Have you ever wondered how a bank with over 50,000 employees decides what to think about the world?
On a daily basis people like Joachim Fels, Morgan Stanley’s head of Economics, will publish reports, speak to reporters and explain to clients why they think X, Y, and Z will happen and when.
For a long time Fels has been quite negative on the markets, for a number of reasons. Most recently, last Wednesday, when he presented quite a negative outlook to the banks’ clients.
Then he went for a run, as he details in his Jan. 20 Sunday Start note:
Mountain-biking in the snow may be fun but is too risky for a man of my age (or so my wife says), so this morning I went for a run in the nearby woods instead. With the trees and paths freshly carpeted in white, the familiar forest looked completely changed, and likewise my thoughts began to wander into unusual territory as I was trotting along. Of course, I was still deliberating the economy, markets and what to write about in Sunday Start.
Fels was contemplating the worldview he had presented on Jan. 16 and all of a sudden something clicked inside of him:
[This story] suddenly sounded stale in the quiet snowy woods and I started to wonder what I might be missing. Could we just be witnessing a synchronous revival of medium-term growth dynamics in the world’s three large ‘old’ economies, the United States, Japan and Germany?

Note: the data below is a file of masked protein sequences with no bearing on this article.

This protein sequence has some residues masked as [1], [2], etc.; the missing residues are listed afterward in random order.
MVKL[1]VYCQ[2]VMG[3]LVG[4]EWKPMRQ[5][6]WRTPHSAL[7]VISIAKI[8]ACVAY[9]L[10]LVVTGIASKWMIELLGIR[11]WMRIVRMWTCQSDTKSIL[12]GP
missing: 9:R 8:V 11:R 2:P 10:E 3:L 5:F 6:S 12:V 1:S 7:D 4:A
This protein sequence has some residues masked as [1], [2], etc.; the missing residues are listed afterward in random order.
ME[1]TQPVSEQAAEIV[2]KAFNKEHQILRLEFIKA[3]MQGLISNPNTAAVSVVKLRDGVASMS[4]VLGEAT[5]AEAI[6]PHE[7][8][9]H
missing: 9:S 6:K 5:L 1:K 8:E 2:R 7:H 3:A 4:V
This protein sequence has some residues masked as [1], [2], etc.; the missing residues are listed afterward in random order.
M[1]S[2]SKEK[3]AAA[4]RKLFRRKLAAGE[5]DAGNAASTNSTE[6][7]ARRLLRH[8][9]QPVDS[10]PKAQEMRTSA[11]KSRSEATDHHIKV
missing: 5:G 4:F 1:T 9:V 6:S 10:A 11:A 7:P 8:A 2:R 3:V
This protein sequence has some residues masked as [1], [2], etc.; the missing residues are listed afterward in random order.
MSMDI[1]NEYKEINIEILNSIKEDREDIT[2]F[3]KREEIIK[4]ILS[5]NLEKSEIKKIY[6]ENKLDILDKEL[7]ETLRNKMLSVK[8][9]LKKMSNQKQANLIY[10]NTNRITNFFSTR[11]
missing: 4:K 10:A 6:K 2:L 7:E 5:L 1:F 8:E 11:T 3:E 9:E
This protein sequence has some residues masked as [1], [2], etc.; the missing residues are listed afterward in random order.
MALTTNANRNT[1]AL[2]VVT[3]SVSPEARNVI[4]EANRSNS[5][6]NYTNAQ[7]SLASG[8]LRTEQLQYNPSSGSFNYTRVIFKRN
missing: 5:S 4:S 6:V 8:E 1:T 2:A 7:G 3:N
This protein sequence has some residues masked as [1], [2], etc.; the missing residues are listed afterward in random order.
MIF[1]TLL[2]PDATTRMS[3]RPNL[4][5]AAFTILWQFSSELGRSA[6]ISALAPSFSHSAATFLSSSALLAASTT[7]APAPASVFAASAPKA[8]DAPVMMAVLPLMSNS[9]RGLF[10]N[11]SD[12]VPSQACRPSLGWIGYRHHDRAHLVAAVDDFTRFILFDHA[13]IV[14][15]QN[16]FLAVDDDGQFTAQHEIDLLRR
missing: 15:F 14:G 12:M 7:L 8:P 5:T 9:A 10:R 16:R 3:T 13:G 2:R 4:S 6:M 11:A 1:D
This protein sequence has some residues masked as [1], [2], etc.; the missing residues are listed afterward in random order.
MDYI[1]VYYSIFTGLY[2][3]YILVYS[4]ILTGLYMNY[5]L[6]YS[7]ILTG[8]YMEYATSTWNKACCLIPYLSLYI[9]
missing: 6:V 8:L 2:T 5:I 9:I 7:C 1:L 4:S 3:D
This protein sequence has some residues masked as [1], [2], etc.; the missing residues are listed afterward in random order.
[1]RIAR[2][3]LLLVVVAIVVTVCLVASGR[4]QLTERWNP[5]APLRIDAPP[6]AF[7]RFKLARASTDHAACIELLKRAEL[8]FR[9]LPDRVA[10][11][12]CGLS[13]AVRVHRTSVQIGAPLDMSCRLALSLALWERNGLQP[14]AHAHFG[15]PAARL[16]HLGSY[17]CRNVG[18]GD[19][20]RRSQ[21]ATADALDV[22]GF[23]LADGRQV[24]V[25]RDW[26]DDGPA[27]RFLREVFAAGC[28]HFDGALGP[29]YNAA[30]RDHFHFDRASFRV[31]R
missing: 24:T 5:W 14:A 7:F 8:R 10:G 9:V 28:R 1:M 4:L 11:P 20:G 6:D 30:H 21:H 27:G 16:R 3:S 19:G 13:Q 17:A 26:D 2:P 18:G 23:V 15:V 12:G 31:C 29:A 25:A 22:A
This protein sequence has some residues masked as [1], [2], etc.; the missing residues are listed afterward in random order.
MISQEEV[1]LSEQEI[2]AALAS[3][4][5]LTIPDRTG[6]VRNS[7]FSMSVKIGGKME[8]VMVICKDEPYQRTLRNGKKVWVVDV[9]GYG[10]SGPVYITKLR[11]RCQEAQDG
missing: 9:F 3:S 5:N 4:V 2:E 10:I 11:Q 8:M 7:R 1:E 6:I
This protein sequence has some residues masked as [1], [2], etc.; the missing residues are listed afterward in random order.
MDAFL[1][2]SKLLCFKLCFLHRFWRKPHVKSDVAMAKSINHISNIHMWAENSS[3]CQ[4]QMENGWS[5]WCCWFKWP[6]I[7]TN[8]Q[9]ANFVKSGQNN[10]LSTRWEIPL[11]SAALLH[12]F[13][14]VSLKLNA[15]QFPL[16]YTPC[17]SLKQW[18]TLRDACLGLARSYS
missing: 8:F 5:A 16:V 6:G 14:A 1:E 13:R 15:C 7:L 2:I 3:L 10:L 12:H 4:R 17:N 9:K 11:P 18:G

And just like that, one of the biggest banks in the world had seemingly shifted its entire worldview.
It’s not exactly a surprise that a person like Fels starts to feel a bit bullish on the markets. This, considering that the S&P 500 index has rallied over 10% since the lows from November and that the expected volatility, measured by the VIX-index and sometimes referred to as “The Fear Index,” is at multi-year lows.
It’s hard to be a Negative Nelly in a rally.
Fels, along with many macro watchers, has been bearish about several parts of the world’s economy for quite a long time now on because of the US’s debt, and problems in the euro zone and Japan.
Now this is all changing. On the US, he now thinks that things are looking up:
With the housing market recovering and politicians in Washington seemingly coming to their senses, at least as far as the debt ceiling is concerned, there may be light at the end of the tunnel.
After years of problems in the euro zone, and the fear of it spreading to Germany, Fels is now fairly optimistic on Europe’s strongest economy:
With the ECB likely to keep interest rates very low for years to come and German inflation likely to exceed the euro area average, low or negative interest rates should benefit German borrowers and fuel demand growth over the medium term.
Lastly, and probably most important, the Morgan Stanley economist is now fairly optimistic about the prospects for Japan:
The third, latest and hottest revival candidate is Japan, where a sea-change in fiscal and monetary policy appears to be unfolding.
So there you have it. Slowly, but surely, another bear goes back into hibernation. The only question is: Is this a sign of good things to come or is it a so-called contrarian indicator, indicating bad things in the future?